PCT Will Help The Blinded Connect To the World

The blind have about 360 million people, or about 8% of the world’s population.

According to the National Institutes of Health (NIH), the United States alone has about 1 million legally blind people (as of the end of 2015) and about 3.2 million visual impairments. In 2050, the figure is expected to double to 2 million and 6.95 million, respectively. This warns of the very large health and social consequences of future loss of vision.

 피씨티_사진(인물1)The braille system now used by the visually impaired was designed in 1821 by Louis Braille of France to design a new method for displaying all 26 letters of the alphabet with just six dots. However, there are only 15 million blind people (about 5% of the visually impaired population) who can educate and decipher this braille system worldwide.

Even if the visually impaired are trained in the braille system, it is difficult to exchange information with the general public with normal vision. This is why it is difficult to live with the general public.

The problem is that even if the general public wants to help the visually impaired, they do not know how to help them, how to convey information to them, and how to communicate them. If you need to explain those points to a blind person: How would you  explain  that  flying  butter- fly looks like?  How would you communicate  with  them?  Don’t you think that they also want to email people around the world?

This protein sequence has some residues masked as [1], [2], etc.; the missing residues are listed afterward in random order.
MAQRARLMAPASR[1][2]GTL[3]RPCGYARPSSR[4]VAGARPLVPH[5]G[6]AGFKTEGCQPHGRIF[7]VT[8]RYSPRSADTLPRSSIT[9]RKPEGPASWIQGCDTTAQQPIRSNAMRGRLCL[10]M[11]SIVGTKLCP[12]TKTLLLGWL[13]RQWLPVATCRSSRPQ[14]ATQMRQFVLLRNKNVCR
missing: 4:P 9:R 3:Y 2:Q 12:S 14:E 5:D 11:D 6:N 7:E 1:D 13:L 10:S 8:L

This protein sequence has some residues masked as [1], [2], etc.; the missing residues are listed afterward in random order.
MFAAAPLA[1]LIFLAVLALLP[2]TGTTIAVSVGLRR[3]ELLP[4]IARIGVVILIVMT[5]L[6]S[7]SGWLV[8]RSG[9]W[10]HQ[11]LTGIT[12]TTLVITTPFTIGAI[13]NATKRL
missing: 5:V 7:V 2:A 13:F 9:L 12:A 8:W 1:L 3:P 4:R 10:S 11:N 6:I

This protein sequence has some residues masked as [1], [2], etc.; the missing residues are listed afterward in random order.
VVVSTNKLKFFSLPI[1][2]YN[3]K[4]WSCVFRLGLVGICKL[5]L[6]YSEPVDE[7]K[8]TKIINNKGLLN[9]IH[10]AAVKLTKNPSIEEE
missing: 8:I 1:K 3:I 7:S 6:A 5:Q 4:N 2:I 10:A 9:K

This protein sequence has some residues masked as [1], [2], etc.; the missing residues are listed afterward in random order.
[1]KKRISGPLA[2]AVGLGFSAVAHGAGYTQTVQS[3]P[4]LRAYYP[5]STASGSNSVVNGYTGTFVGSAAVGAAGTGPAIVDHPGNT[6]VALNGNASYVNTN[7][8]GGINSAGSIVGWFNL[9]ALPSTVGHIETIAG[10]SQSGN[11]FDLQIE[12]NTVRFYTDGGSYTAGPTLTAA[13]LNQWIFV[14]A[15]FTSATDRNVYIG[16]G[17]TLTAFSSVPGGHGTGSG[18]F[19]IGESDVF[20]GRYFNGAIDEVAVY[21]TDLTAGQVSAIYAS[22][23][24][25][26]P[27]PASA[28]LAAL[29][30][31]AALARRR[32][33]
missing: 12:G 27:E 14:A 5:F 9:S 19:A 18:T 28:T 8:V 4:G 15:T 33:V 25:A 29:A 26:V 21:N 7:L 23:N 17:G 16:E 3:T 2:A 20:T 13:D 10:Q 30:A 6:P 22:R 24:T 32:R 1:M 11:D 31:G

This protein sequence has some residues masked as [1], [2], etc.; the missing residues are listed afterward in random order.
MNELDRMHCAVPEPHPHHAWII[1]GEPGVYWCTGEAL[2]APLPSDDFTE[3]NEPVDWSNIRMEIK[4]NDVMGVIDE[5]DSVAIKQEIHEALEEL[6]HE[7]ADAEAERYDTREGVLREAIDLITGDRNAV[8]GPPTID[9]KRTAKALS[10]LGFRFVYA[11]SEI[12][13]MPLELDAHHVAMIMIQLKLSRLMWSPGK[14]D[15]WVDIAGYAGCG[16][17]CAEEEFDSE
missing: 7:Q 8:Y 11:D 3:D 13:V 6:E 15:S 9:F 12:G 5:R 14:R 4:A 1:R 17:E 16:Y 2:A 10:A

The reality is that among people with disabilities who are alienated from society, there are no means and measures to ensure that even the visually impaired can live with society. Even if the visually impaired are educated in the braille system, there is no way to communicate with the general public.

However, there are tablets for the visually impaired who can not only use the existing braille system to communicate with society, but also express visual images, send and receive emails, use chatting, social media, and internet browsers. Jung-il Jung, a representative of PCT Co., Ltd. in Korea, made a tablet PC for the visually impaired with a general notebook size for 12 years of research.

In addition to converting letters such as alphabets used by ordinary people into Braille, research began with the question of whether visual information could be transmitted as tactile information. He cooperated with Seoul National School for the Blind and finally got a prototype tablet PC with the help of teachers and blind people.


The French novel, The Little Prince (Le Petit Prince, Writer: Antoine Marie Jean-Baptiste Roger de Saint-Exupéry), will also be spoken to them from a tablet PC. In the novel, adults mistake the hat for drawing, but say it is a boa constrictor that swallows an elephant and then digests it. Mr. Jung not only expresses this novel in Braille, but also expresses this figure as a Dot-type image and makes the image move.

The reaction of the blind was explosive. The teachers next to them and their parents also cheered. For the general visually impaired, the touch screen can be connected to the visually impaired tablet and can be viewed together.

It is an innovative product that can be seen by the general public along with the blind, email, chatting, internet, and communication.


▲ PCT(Power Contents Technology) Co.,Ltd.

▲ CEO: Jung-il Jung

▲ www.powerct.kr

▲ Email: ceo@powerct.kr

▲ T: +82-31-734-3123


Mike Choi

Asia Journal

(Los Angeles Times Advertising Supplement)